Vulnerabilities in the BIOS mean that virtually all PCs are currently susceptible to malware. Security researchers at a security conference showed a proof-of-concept of such malware, which could infect 80 percent of PCs.
Since the malware is active at the bios level, the operating system used does not matter. In their presentation, the researchers show proof-of-concepts with both Windows 10 and Tails, the secure Linux-based operating system that wipes its tracks the moment it shuts down. With their method, the researchers were able to intercept a pgp key from Tails.
The proof-of-concept works because, according to the researchers, it exploits a security flaw in a mode for Intel’s x86 and “Intel 64” architectures. With that architecture, System Management Mode, or SMM, always has read/write access to all memory, even when Tails uses it. Malware can stealthily exploit that to read out the memory of an affected machine. The proof-of-concept is called LightEater and uses, among other things, Intel Serial Over LAN to infect the bios.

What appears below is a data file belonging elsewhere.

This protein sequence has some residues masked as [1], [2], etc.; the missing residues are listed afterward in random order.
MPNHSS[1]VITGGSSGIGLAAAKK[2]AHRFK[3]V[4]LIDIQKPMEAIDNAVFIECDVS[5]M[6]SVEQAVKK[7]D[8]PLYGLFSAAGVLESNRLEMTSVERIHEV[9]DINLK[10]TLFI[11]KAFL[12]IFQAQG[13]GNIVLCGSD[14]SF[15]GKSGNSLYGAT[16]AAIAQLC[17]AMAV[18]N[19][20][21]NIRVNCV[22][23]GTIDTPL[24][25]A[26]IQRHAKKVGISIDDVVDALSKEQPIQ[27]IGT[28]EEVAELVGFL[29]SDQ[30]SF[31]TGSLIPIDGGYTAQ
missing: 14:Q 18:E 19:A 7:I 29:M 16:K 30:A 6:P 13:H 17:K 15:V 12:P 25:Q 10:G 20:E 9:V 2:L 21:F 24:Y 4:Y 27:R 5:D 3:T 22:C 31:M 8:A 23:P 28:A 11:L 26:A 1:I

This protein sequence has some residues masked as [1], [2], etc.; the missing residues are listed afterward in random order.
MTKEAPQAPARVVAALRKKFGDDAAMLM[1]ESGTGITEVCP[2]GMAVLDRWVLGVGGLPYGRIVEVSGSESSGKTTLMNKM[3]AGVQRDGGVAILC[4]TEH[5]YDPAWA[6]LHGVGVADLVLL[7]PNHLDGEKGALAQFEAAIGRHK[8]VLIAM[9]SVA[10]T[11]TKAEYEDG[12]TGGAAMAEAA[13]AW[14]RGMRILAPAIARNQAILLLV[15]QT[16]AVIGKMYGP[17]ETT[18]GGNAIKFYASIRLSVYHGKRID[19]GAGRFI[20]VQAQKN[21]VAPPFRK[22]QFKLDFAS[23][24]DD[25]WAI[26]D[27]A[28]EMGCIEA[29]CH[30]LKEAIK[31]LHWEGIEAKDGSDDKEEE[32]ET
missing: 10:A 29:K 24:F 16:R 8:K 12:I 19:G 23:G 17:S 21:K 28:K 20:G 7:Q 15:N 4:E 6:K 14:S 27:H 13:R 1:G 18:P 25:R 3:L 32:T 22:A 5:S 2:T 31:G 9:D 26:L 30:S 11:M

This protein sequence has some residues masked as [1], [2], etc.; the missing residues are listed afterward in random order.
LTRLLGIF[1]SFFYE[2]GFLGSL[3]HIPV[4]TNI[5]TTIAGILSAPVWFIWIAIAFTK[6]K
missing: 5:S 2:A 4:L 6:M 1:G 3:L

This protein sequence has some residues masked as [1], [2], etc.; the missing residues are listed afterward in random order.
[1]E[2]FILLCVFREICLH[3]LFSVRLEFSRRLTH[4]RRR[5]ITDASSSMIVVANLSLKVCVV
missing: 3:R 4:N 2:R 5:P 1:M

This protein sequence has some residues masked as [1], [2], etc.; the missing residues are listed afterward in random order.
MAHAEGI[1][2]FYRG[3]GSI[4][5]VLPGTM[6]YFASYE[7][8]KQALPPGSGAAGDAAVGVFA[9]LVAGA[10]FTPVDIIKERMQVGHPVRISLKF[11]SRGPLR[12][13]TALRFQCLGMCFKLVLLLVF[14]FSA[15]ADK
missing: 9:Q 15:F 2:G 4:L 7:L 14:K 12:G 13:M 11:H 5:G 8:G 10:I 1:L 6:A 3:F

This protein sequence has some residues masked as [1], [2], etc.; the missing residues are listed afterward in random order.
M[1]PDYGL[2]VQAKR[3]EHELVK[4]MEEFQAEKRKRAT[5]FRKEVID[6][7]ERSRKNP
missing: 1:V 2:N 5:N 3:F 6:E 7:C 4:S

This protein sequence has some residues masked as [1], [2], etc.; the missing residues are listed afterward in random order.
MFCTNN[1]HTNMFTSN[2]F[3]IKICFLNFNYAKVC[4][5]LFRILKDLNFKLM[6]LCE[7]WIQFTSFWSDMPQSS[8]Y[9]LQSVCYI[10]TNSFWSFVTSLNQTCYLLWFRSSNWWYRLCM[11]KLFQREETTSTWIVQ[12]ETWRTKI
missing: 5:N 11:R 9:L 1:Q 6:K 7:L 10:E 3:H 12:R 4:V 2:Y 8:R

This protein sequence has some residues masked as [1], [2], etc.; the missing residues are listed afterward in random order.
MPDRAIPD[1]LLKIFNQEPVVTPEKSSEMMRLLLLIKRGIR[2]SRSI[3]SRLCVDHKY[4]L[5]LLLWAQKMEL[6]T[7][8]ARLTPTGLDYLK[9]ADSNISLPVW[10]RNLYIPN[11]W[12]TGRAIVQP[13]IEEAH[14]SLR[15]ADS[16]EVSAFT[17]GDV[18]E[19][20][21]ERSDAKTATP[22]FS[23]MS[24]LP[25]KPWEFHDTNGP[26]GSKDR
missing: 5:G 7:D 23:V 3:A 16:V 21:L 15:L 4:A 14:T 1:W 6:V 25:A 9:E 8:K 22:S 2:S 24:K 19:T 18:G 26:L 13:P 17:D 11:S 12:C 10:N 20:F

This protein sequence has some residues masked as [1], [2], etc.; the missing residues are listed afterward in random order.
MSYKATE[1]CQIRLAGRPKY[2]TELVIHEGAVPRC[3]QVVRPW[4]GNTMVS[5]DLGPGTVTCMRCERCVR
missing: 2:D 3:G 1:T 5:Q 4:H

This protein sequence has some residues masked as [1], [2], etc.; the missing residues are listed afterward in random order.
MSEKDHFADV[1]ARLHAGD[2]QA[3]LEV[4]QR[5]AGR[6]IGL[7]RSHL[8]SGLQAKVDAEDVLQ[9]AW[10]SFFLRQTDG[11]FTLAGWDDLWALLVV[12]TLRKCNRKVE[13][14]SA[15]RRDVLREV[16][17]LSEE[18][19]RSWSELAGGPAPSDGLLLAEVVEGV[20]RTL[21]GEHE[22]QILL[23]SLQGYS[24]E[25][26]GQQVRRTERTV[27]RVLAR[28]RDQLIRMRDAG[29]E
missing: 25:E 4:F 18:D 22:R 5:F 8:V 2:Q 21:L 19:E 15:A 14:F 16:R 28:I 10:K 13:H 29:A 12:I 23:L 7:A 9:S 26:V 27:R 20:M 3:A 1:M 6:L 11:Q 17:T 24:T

System Management Mode runs special software such as firmware and debuggers with elevated administrator privileges for applications such as power management, system component management, and so on. The Snowden revelations already showed that the NSA was misusing SMM in a similar way as the researchers now demonstrate.
For example, the infection can be through malicious email attachments if the system has a uefi program to update the bios. If this is not the case, physical access to a system is required, for example to initiate an infection with a USB stick. This could be done in two minutes, the researchers show.
The researchers contacted all manufacturers, but due to the amount of vulnerabilities in the bios of those manufacturers, not all of them responded. Dell has promised to patch the vulnerabilities and Lenovo also wants to fix the vulnerabilities. Other manufacturers of systems whose bios are said to be vulnerable are Asus, HP and LG.